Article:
Cochrane International Mobility Programme
Posted on 27th June 2019 by Chiara Nava
Hi Chiara! Who are you? Give us a brief introduction…
Ciao! I’m Chiara, a junior medical doctor from Italy, where I graduated last year from the University of Milano-Bicocca. I’m interested in paediatrics, neonatology and evidence-based medicine (EBM) and these passions took me to Sweden for an exciting experience: the Cochrane International Mobility Programme!
Tell us more… what is the Cochrane International Mobility (CIM) Programme and how did you find out about it?
One year ago, thanks to a suggestion from Roberto Bellù, my Masters thesis’ supervisor in Italy, I attended a course on Cochrane Methodology for Systematic Reviews held at Lund University by Cochrane Sweden. That was my first contact with Cochrane and I immediately became interested! For that reason, when the Director of Cochrane Sweden, Matteo Bruschettini, told me about the launch of this programme, I thought it would be a great opportunity for me.
The CIM Programme is an exchange programme (due to be officially launched at the Santiago Colloquium 2019) which allows health researchers to experience training periods at Cochrane Centres, Fields or Groups all around the world. So far only medical students or junior MDs like me have been involved, but basically anyone interested in the work of Cochrane is welcome to participate.
How has your experience been so far?
Unfortunately, only a few days remain before my CIM will come to an end! I’ve spent three months at Cochrane Sweden and they have been really intense and inspiring ones. Firstly, I’ve been involved as co-author on two systematic reviews on neonatal topics, one of them with Sandra, a medical student from Lund University. Through them I enriched my knowledge in the neonatal field, but most of all I had the opportunity to really immerse myself in the process of a systematic review: formulation of the question, writing the protocol, planning and running the search strategy, screening studies, extracting data, evaluating the risk of biases, analyzing the results. What better way than this to learn about EBM!
But that’s not all. In these last few months months I’ve been involved in the every-day life of the Cochrane centre: enlightening meetings with researchers from the University and from the hospital (HTA Skane), from other associations (GESI), and from other countries or working fields different than health (education in school, environment). I’ve contributed to knowledge translation, including posting the activities I took part in onto Cochrane Sweden’s Twitter account (hashtag #CochraneInternationalMobility) and other social media. I went to the Cochrane Nordic Centre in Copenhagen to hear some lectures from their team, and I took part in the course on Cochrane Methodology held in May, presenting some topics by myself.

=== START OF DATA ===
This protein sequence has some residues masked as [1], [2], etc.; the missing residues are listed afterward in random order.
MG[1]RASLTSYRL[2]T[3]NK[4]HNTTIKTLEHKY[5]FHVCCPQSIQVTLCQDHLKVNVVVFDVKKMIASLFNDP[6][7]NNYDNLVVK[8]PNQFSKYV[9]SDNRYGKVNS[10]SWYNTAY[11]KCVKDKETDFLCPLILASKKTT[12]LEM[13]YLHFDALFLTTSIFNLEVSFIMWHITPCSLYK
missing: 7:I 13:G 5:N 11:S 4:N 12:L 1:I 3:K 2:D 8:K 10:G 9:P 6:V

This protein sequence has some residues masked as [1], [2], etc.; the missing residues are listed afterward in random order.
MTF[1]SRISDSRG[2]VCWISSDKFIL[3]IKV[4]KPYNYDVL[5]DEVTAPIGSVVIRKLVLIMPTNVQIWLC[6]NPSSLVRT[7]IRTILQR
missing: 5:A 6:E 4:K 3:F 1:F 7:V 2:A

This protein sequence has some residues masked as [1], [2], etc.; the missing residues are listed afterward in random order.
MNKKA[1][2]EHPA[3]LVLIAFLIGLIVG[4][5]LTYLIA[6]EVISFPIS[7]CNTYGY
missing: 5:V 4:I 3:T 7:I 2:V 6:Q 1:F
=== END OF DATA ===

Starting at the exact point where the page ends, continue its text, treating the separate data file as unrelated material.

It seems a big opportunity! Do you think that this could impact on your professional future?
Definitely, as it could for every health professional, not only for those interested in EBM or specifically in Cochrane. For example, are you interested in pre-clinical research? By learning how to judge a study reporting an RCT you’ll know by heart how to conduct one! Are you focused only on working in the unit with patients? You will learn how to deal with the huge amount of evidence we are presented with, when to rely on a study, how to take informed decisions for your patient, based on up-to-date evidence. Do you aim to work in the Public Health field and post-clinical or epidemiological research? Systematic reviews are the basis from where guidelines and healthcare recommendations rise.
This was all possible because, as I learnt, Cochrane is not a set of specific knowledge, but of instruments made to handle the knowledge already present. It is not made up of cultured professionals and eminent professors, but by scientists full of enthusiasm, passion and spirit of collaboration.
This is what will have more impact on my professional future and, I hope, on the future of other researchers. Nowadays, I’m not sure if in the coming years I will be more interested in research, clinical work or evidence synthesis… but I’m sure that this experience will make me a better health care professional.
Do you have any further suggestions about the programme?
I hope that more and more Centres, Fields and Groups will participate in this programme; that it could be spread and implemented, recognized and, one day, sponsored by the Universities.
But most of all, I warmly suggest this experience to students, researchers, medical doctors or other professionals interested in improving their careers and knowledge in EBM and in coming into contact with this inspiring global community which is Cochrane (while also travelling in another country!).
This was a big opportunity for which I want to thank the Cochrane Sweden team for; welcoming me into their lovely Centre and beautiful country.
How can you learn more about CIM?
You’re welcome to ask me any questions – my contacts are on https://sweden.cochrane.org/about-us/cochrane-sweden, or you can write a comment at the bottom of this blog.
Read more about CIM here: https://community.cochrane.org/news/cochrane-international-mobility-programme